What gets scrutinized in the given entry is whether or not the use of encoders and generating fuzzy NOPs can help avoid interception by AV.Alright, what about inlining it? Like a said, typically we have been shoving stuff into a variable, then doing some dereferencing tricks in C, and then executing it as a function. Executing instructions from data is inherently suspicious, it’s not a normal thing to do, it’s not a normal thing that executables do. What if we instead replace the actual instructions of the executable so that our payload is the instruction set, it is the text section of that executable? This is sort of my first stab at this idea of blending in instead of hiding.
So the analogy that I think most aptly describes this concept is, imagine you’ve got a guy who wants to rob a jewellery store. There are two different scenarios. In one, the guy is waiting for everybody to clear out and he hides in an alleyway somewhere, a cop walks by and sees this guy standing around in an alleyway not doing anything. He is not doing anything that is immediately recognizable as bad. But do you think that cop is going to come check him out? Yeah, he is.
Now imagine if instead our thief, in the second scenario, dresses up as a meter maid or somebody fixing the street lights, somebody that cop expects to see, something that is completely normal. The cop is going to walk right by because he has already preconditioned to see that guy and say: “No, it’s cool.” That’s the same problem with antivirus evasion: everybody is trying to hide in the alleyway when what they need to be doing is looking like something the antivirus already expects to be there.Basically, what I did is I took Metasm, took the payload and just wrote it in as raw assembly instructions and recompiled in the Exe. This (see left-hand image) is what our first attempt looked like. The second attempt (see right-hand image) is to basically do the same thing but we tried encoding it a couple of different ways. Because we control the generation and the executable, it’s really easy to set everything as read-writable executable so our polymorphic shellcode can write over itself, and encoded shellcode works really well. So we tried this with Shikata Ga nai, which is the most common one that everybody uses and knows and loves, also Stephen Fewer’s new Bloxor Encoder. Results weren’t really good (see left-hand image). Doing inlining actually increased our detection rate by about double where we were right before this. Shikata dropped it but only dropped it back to the same level that we had a problem with in the first place. And Bloxor was almost as bad as not encoding it. That was somewhat disheartening but gets back to – encoders do not evade antivirus. I am going to keep driving this home because I keep seeing it. That got me thinking as I was looking at those results, every time we encoded the shellcode there were a certain set of detections that were always there when we used an encoder, that’s a little weird. Encoders have always been incidental in their AV evasion usage; they are actually there to remove bad characters for an exploit. Because it makes the code look different, we have gotten past signature detection but, as we said, signatures really aren’t our problem. So my next thought was: “I wonder if the encoder itself is generating additional detections beyond the payload itself.” What I did was I took a series of meaningless assembly instructions, and it was just: push eax, push ecx, pop eax, pop ecx; basically, swapping two registers around, four or five bytes of shellcode, run that through our two encoders and push that up to VirusTotal – still get a whole bunch of detections.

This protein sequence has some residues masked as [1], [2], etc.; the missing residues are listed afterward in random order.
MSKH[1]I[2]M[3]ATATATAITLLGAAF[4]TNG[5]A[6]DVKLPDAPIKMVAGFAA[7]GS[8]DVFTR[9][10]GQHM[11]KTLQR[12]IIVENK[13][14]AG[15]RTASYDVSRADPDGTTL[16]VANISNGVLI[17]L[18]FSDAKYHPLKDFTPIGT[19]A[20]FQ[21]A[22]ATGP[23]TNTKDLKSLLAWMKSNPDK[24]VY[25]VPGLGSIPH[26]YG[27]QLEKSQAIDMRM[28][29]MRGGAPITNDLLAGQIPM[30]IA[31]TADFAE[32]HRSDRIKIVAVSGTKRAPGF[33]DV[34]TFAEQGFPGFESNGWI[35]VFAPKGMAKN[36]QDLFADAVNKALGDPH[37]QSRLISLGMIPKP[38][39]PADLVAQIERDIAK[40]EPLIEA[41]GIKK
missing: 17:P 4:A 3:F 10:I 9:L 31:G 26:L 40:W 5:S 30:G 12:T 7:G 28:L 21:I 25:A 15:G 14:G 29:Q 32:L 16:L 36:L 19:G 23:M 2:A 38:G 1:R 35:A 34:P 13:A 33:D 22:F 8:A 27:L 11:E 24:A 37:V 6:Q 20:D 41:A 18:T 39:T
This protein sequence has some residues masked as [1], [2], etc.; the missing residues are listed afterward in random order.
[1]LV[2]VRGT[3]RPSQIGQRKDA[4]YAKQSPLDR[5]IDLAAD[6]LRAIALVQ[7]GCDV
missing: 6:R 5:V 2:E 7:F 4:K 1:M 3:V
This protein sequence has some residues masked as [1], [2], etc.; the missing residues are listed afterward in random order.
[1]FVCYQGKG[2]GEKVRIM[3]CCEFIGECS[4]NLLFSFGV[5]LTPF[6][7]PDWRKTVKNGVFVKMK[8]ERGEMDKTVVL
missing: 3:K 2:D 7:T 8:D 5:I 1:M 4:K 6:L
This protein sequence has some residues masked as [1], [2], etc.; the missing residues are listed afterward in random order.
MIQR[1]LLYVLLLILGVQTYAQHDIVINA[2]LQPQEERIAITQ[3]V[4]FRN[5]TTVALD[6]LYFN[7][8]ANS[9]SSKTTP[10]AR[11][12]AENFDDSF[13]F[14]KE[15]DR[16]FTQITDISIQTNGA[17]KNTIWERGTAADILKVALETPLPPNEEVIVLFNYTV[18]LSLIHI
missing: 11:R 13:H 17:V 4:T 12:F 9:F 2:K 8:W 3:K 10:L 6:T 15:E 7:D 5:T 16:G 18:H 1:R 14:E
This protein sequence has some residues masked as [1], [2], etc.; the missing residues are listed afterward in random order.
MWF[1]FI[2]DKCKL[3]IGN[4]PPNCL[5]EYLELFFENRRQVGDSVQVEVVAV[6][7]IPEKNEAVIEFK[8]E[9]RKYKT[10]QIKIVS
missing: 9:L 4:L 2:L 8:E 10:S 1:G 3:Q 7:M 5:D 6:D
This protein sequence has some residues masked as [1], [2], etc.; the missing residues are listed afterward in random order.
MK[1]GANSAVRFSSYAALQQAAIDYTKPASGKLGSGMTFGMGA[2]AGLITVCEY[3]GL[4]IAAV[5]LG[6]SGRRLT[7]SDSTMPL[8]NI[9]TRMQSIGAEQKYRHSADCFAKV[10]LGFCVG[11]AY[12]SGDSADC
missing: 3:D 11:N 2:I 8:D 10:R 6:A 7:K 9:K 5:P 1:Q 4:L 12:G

This should be the final nail in the coffin. If any of you do not believe me that encoders do not evade antivirus, encoders cause antivirus detections, they are suspicious. They look like packers, people have been using packers for, I don’t know, twenty years now, they do not work, do not use them. They are great for exploits if you are doing a memory corruption exploit because you need to get away from bad characters, but if you are doing PsExec and you tell me: “I don’t understand why my payload got caught, I ran it through Shikata Ga nai five times,” – I will kill you!Conclusion about encoders: they do drop the number of detections but they come with their own whole set of detections that they bring all on their own, so it’s a complete fail. What can we do if we are not using encoders? Well, we still want to break up the way that code looks, right? So I came up with this idea of generating fuzzy NOPs (see left-hand image). These are NOPs that are not your standard NOPs, they are not your 0x90. It’s actually a series of instructions that at the end have a zero sum. So the registers in the stack all must be in the exact same state at the end of the instruction set as they were at the beginning. And you can just nest these as deep of a level as you want as long as you always back everything out at the end.
Immediate negation doesn’t work because that’s really obvious, and heuristics can easily just, basically, ignore it. So if you inc eax and then dec eax, AV is going to be smart enough to realize that: “Hey, that is a no operation really.” So we nest about four levels deep: inc eax, push ecx, do something else, pop ecx, dec eax.It looks like legitimate assembly instructions. It’s a series of operations but in the end we have done absolutely nothing. Then you take these and you insert them between all the recognizable sets of instructions in our payload, and hopefully that’s going to break up detection. Nope, it didn’t do a darn thing, we ended up with the exact same results that we got without doing this (see right-hand image). So, unfortunately that’s a big fail.
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